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Brenda Robinson Named the First Black President of the International Documentary Association

Brenda Robinson photographed by Alina Tsvor. Courtesy of WRUW Productions.
If you want to get something done, ask a busy person.

Brenda Robinson, the very busy lawyer and philanthropist, has made history by becoming the first Black president of the International Documentary Association's Board of Directors. Robinson, who joined IDA’s Board of Directors in 2018, is an entertainment attorney who has acted as production counsel and executive producer for numerous documentary and feature film projects as well as scripted and unscripted television programming. 

“I am honored to have the opportunity to contribute in a meaningful way to the continued growth of this organization and to lead us forward in fulfilling our mission of championing storytellers while creating a culture of inclusion,” said Robinson. IDA's Executive Director, Simon Kilmurry responds, "I am thrilled to be able to work more closely with Brenda as we seek to build an IDA that serves the community of documentary makers." 

Robinson is a partner in Gamechanger Films, an equity fund that finances feature films and television series by women and diverse storytellers. She is also active in the Sundance Institute as a member of the Women at Sundance Leadership Council and serves as an advisor to The Redford Center. She will be succeeding Kevin Iwashina, whose board term ends in December 2020. 

"I could not be more proud of what we accomplished as a Board during both my term and my presidency,” said Iwashina. “I am confident that Brenda’s leadership will be transformational for the IDA. Although my formal relationship with the organization is coming to an end, my enthusiasm for its long-term success does not, and I look forward to meaningfully supporting the organization in the future.”

As a dedicated philanthropist in the arts and entertainment community and advocate on behalf of creative artists, Robinson currently serves on the boards of Film Independent, Chicken & Egg Pictures, The Representation Project and Cinema/Chicago, where she also serves as official legal counsel to the Chicago International Film Festival. RogerEbert.com publisher and editor-in-chief, Chaz Ebert, in extending her congratulations on this historic moment says that Brenda's good deeds go deep in the community.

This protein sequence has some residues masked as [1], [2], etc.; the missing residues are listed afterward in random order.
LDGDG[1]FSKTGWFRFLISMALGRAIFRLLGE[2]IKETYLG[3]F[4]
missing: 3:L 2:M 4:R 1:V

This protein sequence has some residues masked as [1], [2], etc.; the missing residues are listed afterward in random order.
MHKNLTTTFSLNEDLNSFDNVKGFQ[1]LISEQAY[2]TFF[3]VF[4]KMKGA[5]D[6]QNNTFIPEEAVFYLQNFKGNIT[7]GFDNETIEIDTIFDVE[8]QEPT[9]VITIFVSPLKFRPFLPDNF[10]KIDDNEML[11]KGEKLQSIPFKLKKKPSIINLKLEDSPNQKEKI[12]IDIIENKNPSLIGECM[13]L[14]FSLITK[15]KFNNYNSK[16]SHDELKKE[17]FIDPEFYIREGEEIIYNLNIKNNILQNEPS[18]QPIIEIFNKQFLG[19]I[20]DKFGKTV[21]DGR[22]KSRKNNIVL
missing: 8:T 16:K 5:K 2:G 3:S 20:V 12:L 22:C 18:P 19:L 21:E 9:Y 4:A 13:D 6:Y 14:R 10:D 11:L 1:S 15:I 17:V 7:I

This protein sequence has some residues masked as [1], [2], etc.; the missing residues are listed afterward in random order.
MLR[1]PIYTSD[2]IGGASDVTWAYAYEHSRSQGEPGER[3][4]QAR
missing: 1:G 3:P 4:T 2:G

"I am on the board of the Abraham Lincoln Presidential Library Foundation, and when we gave the Lincoln Leadership Prize to Astrophysicist Neil deGrasse Tyson, I wanted to make sure we had children from the community there to be influenced in the sciences," recalled Ebert. "I called Brenda and she enthusiastically sponsored a table for the Mercy Home for Boys and Girls. Who knows how many budding African-American scientists were encouraged that evening. That is Brenda, always willing to do a good deed."

Robinson is a founding advisory board member of the USC Annenberg Inclusion Initiative as well as a financier on the Academy Award-winning documentary "Icarus" as well as "Won't You Be My Neighbor" and "Step." She is an executive producer on numerous projects including "United Skates," alongside executive producer John Legend; "The Great American Lie" by director Jennifer Siebel Newsom; "Jump Shot: The Kenny Sailors Story", alongside executive producer Steph Curry and Marian Anderson; and "The Whole World In Her Hands" for PBS’ American Masters series. 

Founded in 1982, IDA serves documentary filmmakers through funding, education and advocacy. IDA publishes Documentary magazine and each year honors the best in documentary storytelling at the IDA Documentary Awards. IDA’s biennial Getting Real conference is scheduled to take place online at the end of September 2020. 

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